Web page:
2. Moved away from agency works to in-house design – I wanted to focus my energy on evolving a product rather than creating something new in every single project. I joined Education First to help build their online learning platform. I loved the team there, and the job led me to different opportunities. I had access to a 50+ engineers development team to execute their new branding and revamp the design system. I got to work with other talented designers. I had the opportunity to do my first focus group with our users. As a website visited by millions of users a month, I learned how to use the data we collected. I also started to attend UX conferences to learn from others. I felt I could work there forever. One day, I got a call from Apple. As the biggest fanboy, I told my team that this is a one-in-a-lifetime opportunity to work for a company I admire the most. I was nervous because the job wasn’t about digital product design but customer experience. I had never worked in retail before. My gut told me that a successful company like Apple must know what they were doing. I finally made up my mind. At that time, I did not only quit my work at E.F. Education First, but I also quit my journey as a UX designer. For the first time, I left my comfort zone of something I believed I did great.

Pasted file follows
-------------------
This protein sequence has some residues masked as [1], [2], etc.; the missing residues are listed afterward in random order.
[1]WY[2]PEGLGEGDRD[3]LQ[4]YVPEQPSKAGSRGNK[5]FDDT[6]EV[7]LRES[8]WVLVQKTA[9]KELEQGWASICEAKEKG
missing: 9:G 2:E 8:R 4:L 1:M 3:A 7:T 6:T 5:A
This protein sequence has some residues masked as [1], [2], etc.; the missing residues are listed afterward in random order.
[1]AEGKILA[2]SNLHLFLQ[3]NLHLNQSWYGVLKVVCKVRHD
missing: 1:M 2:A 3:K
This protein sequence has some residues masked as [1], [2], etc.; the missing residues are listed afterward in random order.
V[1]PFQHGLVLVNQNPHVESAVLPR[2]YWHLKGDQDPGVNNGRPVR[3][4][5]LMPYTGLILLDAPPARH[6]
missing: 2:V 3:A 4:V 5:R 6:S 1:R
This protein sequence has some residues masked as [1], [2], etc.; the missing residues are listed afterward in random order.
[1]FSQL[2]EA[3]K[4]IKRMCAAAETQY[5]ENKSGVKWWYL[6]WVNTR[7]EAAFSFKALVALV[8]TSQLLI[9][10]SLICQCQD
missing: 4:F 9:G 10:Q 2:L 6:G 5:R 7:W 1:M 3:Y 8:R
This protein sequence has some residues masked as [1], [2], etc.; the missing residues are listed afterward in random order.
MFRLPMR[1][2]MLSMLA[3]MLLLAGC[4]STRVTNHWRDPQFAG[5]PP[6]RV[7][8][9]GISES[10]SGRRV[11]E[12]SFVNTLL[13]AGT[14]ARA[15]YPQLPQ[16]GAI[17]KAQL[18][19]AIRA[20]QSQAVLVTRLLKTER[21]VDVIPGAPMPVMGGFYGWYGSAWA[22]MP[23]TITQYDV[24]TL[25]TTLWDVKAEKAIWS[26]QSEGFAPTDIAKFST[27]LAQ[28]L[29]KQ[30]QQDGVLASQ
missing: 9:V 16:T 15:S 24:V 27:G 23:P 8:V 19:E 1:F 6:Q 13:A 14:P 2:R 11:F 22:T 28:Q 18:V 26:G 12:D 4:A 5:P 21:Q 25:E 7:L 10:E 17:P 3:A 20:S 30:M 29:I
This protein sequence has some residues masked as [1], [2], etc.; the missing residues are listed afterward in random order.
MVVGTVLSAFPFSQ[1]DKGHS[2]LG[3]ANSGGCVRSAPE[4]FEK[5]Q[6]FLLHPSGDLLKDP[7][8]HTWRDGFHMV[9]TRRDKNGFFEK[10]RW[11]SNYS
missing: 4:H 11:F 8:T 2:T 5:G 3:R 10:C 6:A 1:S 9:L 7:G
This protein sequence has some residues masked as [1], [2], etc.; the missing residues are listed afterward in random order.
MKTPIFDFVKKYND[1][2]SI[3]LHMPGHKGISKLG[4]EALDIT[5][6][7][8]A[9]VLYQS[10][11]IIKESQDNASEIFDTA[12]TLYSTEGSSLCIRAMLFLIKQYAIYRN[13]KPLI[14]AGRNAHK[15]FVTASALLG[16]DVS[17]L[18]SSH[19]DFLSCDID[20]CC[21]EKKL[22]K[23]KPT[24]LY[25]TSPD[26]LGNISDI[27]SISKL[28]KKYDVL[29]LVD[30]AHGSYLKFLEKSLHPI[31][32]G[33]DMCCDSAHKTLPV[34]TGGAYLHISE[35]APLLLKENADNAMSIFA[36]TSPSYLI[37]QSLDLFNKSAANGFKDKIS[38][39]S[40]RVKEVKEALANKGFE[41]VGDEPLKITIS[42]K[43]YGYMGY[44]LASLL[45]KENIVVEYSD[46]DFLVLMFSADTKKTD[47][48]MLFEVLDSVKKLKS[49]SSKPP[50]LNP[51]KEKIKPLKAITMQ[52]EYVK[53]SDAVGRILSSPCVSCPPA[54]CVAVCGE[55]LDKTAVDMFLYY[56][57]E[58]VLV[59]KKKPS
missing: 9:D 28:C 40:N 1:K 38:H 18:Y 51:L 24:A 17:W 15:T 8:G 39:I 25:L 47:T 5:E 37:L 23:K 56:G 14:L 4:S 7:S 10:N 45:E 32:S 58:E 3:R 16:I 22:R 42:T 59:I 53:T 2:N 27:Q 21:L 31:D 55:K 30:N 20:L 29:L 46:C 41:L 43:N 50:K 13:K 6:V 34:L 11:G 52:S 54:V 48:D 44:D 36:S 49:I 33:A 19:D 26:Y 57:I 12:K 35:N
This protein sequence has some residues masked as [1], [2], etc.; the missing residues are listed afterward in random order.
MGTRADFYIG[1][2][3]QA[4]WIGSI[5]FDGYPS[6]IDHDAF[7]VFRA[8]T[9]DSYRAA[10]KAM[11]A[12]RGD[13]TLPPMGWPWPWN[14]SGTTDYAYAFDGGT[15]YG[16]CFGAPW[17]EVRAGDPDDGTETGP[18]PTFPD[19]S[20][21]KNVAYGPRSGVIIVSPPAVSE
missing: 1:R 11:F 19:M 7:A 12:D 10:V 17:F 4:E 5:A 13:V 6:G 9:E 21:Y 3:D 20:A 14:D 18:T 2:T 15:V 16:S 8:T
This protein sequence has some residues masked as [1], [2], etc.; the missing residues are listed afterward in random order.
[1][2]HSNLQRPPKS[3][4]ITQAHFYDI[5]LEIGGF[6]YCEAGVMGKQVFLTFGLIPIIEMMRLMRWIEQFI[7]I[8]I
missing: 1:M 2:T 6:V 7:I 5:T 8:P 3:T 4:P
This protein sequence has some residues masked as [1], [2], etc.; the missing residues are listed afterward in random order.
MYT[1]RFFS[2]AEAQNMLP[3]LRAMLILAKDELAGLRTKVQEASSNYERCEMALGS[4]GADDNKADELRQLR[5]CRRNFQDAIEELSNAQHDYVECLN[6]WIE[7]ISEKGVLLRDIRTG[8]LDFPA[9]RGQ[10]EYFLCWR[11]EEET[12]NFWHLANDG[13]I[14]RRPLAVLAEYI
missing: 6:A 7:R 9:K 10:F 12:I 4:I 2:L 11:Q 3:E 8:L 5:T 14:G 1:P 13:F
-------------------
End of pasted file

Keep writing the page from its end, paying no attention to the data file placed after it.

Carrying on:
3. Joined Apple to open their first retail store in Hong Kong – This one was unexpected. I got approached by their H.R. team because I was engaged actively in several online forums for Apple users. They never disclosed what position they were hiring for and didn’t even mention opening the first Apple Store in Hong Kong. My first day at work was on the plane en route to Cupertino for a month of training. I took the job because I admire Apple’s brand, products, and problem-solving philosophy. I thought whatever I would do in the company would gain my new knowledge. It also happened that I needed the break to rethink my career path. It was a great two years. I traveled a lot, learned a lot of secrets, and equipped myself with new soft skills that I thought I wouldn’t need. It was also the first time I was involved in customer experience. Looking back today, I didn’t realize how much these short two years have given me the opportunities to understand the value of listening to users. Understanding our users is essential to becoming a great UX designer. I wanted to go back to UX design.